Warning. What follows is really “inside baseball.” On the whole, it will affect the average Episcopalian, let alone the average any one else, very little. Which is important to remember when one sees all the energy put into this.Thus began a September 18 post by Andrew Gerns on The Lead concerning what he characterized as a “re-branding” of The Episcopal Church (or the Domestic and Foreign Missionary Society—the DFMS) as “The Missionary Society.” It was not completely clear just what this “re-branding” was all about, but the Gerns report raised considerable anxiety among readers. The post attracted 19 comments with few positive words about “The Missionary Society.” Generally negative essays by Torey Lightcap and Mark Harris appeared on their respective blogs. On September 21, Jim Naughton called attention to Mark’s post and offered his own attempt at providing context for what appeared to be going on at the church’s New York headquarters.
Even before Andrew’s post, I had taken note of what seemed like an odd development in church communications. In the recent controversy over the UTO, communications from the general church—more on this term below—mostly referred to “the DFMS,” not to “The Episcopal Church.” (See, for example, the ENS story of September 6.) Because the controversy involved money, however, I didn’t make too much of the phenomenon at the time. (The DFMS handles the financial affairs of the church. Again, see below.)
I think I have figured out at least some of what is going on in the church, and I will try to explain and evaluate it.
The DFMSMost people, even most Episcopalians, have never heard of the Domestic and Foreign Missionary Society. The Domestic and Foreign Missionary Society of the Protestant Episcopal Church in the United States of America is the subject of Canon I.3. White and Dykman covers the history of this canon, though the current volume was written before the most recent changes were made. [Annotated Constitution and Canons for the Government of the Protestant Episcopal Church in the United States of America otherwise known as The Episcopal Church is available as a scanned PDF from the Archives of the Episcopal Church. For the convenience of the reader, a searchable version of the chapter on Canon I.3 can be read here, and the current text of the canon, which differs slightly from what is shown in White and Dykman, can be read here.]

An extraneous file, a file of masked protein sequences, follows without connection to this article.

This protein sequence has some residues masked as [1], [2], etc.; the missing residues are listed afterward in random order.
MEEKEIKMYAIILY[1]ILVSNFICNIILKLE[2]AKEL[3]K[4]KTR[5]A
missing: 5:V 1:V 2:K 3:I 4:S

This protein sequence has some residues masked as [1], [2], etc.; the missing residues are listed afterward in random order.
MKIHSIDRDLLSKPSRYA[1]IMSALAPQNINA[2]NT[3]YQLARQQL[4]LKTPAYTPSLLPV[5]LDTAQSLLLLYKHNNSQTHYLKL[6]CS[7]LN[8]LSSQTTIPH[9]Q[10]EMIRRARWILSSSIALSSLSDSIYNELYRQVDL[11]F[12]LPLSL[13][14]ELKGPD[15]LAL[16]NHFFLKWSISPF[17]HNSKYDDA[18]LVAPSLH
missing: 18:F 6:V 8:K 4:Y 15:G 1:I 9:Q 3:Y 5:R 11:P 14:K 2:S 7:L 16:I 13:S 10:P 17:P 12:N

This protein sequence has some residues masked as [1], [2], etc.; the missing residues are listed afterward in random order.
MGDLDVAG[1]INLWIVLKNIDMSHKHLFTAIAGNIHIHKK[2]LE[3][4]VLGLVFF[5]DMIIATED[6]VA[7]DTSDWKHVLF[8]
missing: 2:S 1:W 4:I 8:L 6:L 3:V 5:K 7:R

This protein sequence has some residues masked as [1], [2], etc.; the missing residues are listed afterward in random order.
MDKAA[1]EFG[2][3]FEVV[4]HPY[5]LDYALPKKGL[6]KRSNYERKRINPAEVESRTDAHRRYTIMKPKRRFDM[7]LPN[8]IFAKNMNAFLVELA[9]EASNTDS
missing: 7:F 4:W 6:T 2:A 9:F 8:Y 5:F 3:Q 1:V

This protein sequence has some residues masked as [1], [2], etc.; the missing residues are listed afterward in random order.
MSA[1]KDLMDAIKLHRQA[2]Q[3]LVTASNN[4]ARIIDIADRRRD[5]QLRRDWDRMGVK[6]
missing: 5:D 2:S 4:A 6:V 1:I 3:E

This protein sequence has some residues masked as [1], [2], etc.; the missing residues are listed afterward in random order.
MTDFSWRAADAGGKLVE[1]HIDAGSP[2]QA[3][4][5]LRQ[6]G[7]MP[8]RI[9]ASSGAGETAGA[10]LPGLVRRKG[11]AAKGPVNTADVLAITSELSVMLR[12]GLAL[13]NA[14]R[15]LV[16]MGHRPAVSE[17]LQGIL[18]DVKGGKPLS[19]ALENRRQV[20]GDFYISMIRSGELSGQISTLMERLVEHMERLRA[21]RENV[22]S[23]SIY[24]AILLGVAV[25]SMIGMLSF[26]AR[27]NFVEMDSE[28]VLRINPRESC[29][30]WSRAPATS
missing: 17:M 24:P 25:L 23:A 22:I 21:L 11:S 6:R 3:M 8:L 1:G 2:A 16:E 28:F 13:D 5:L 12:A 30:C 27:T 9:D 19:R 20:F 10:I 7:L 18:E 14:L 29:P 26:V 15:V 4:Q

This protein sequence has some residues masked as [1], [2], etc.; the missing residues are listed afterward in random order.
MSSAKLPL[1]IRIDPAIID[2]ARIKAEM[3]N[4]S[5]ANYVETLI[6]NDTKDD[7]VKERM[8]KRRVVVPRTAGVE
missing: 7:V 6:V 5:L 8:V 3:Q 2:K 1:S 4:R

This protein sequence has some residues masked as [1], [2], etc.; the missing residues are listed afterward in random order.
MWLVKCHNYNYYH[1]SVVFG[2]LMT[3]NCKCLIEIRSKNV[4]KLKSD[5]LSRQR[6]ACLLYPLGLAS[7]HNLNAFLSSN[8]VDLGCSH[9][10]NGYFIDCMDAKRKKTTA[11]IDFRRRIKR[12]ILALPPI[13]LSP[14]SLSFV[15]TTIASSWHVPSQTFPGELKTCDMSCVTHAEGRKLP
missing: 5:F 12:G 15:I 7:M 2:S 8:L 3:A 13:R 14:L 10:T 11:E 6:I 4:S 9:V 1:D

The origins of the DFMS can be traced to the General Convention of 1808 and a concern for how the church could be extended into the western territories of the expanding United States. As is stated in the current Canon I.3, a constitution for the DFMS was finally approved in the Special General Convention of 1821. The DFMS was incorporated as a New York corporation in 1846.
The DFMS did indeed allow the expansion of The Episcopal Church westward and supported foreign missions as well. In 1826, the DFMS was charged with opening missionary outposts in Liberia and Brazil, the church’s first foray into the foreign mission field. At its inception, the DFMS was financed by subscription. By 1835, the importance of missionary work had received greater recognition, and the General Convention made every baptized member of the church a member of the DFMS. Eventually, the DFMS was more fully integrated into the wider church. According to Article I of the DFMS constitution (which is set forth in Canon I.3), the DFMS “shall be considered as comprehending all persons who are members of the Church.”
The exposition of Canon I.3 in White and Dykman contains the following explanation: